Friday 13 December 2019
News ID: 73524
Publish Date: 04 December 2019 - 22:04
MOSCOW (Reuters) -- Russia’s Foreign Ministry on Wednesday promised it would respond to Germany’s expulsion of two Russian diplomats, a move it called unfriendly and unfounded, Russian news agencies reported.
Germany earlier on Wednesday said it was expelling two diplomats at the Russian embassy in Berlin over what it said was Moscow’s refusal to cooperate in the investigation of a murder where German prosecutors suspect Russian or Chechen involvement.
Zelimkhan Khangoshvili, who had previously fought alongside anti-Moscow separatists in Chechnya, was shot twice in the head in a central Berlin park in August as he was heading to a mosque.
The Kremlin has denied any Russian government involvement.
Dmitry Novikov, a senior Russian lawmaker, said he thought Moscow would respond in kind to the German expulsions, the Interfax news agency reported.
Berlin’s decision marks an escalation in already heightened tensions between Russia and Germany and other Western countries following the poisoning last year of a former Russian spy, Sergei Skripal, and his daughter on British soil.
Speaking at a NATO summit in Britain, Chancellor Angela Merkel said on Wednesday she would raise the issue with Russia’s President Vladimir Putin at a planned meeting next week.
"We took this decision because we did not see that Russia was supporting us in clearing up this murder,” she said.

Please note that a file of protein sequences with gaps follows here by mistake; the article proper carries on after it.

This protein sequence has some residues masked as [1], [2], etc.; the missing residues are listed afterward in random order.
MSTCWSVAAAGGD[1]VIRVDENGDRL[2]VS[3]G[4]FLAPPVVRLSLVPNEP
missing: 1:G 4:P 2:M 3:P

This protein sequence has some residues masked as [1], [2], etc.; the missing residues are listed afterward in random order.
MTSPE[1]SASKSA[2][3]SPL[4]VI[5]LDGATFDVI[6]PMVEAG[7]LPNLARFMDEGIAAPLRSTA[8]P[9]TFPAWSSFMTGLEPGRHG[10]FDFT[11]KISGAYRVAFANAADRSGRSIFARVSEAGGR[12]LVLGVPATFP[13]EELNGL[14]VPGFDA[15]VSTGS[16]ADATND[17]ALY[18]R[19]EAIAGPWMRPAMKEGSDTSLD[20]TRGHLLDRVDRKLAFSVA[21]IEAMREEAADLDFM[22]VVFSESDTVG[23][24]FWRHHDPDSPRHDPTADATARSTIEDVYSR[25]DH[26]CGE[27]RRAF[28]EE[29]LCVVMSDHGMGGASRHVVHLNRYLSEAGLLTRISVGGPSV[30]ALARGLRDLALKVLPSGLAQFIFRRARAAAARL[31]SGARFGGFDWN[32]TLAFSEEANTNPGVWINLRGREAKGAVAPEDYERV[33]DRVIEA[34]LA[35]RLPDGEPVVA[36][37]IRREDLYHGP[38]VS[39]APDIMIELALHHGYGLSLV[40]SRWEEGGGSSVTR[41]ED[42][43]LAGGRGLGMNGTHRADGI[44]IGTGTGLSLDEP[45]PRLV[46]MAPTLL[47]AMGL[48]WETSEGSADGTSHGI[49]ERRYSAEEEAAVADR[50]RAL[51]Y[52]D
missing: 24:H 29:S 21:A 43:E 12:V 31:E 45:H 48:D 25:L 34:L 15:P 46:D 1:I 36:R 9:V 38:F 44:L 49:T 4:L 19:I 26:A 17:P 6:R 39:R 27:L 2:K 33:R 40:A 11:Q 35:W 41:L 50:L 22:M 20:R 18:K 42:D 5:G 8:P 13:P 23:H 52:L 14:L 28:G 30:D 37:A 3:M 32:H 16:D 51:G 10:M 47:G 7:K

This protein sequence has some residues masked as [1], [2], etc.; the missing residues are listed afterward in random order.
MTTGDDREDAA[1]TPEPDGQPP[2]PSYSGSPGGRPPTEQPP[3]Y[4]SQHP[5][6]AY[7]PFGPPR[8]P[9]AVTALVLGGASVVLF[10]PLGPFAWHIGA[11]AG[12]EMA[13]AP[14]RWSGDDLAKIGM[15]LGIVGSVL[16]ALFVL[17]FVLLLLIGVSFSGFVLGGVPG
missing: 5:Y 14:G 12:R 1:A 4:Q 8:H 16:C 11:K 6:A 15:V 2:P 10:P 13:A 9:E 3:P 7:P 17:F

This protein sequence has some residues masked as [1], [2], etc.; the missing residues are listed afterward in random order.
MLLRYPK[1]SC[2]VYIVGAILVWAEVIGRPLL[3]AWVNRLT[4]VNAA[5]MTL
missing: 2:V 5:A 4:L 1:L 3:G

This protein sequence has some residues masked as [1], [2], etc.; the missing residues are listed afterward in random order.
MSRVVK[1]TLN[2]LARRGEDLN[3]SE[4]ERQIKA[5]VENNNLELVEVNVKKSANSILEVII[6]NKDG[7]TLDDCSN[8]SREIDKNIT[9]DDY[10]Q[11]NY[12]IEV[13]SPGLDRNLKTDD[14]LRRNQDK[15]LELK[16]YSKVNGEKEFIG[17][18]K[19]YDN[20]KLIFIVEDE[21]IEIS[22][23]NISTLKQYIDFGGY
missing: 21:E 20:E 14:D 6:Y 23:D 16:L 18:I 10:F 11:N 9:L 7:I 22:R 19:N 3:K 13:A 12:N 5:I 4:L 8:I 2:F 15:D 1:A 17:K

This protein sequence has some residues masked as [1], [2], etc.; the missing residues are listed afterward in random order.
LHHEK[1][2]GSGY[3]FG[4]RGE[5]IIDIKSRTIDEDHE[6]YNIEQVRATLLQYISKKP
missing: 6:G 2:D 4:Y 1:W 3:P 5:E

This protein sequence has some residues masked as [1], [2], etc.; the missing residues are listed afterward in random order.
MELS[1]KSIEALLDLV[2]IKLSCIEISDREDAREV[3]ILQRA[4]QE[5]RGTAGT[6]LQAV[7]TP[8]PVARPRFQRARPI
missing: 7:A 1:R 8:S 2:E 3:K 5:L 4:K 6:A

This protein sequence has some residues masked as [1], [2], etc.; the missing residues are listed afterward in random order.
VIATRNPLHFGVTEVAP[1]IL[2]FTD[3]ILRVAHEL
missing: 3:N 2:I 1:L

Interior Minister Horst Seehofer said the fact that federal prosecutors had taken up the case pointed to the seriousness of the crime and said Berlin may take further action.
"The government is still in discussions as to what possible further consequences there could be,” he said.
Surveillance camera footage showed that the suspect had cycled up close to the victim who managed to push him over. The victim then tried to flee but the killer pursued him and shot him at least twice in the body and head, the prosecutors said.
A suspect was detained soon after the killing and investigators had discovered his real identity. They named him only as Vadim K. or Vadim S. Der Spiegel magazine has reported his passport number links him to Russian security services.
Russia’s foreign ministry responded angrily on Wednesday.
"We view statements from the German side about the expulsion of two employees of the Russian Embassy in Berlin as unfounded and unfriendly. We’ll be forced to take a series of reciprocal measures,” Russian news agencies quoted the ministry as saying.
The spat may hurt bilateral ties.
Germany relies on Russia for more than 40% of gas imports and some 30% of oil imports.



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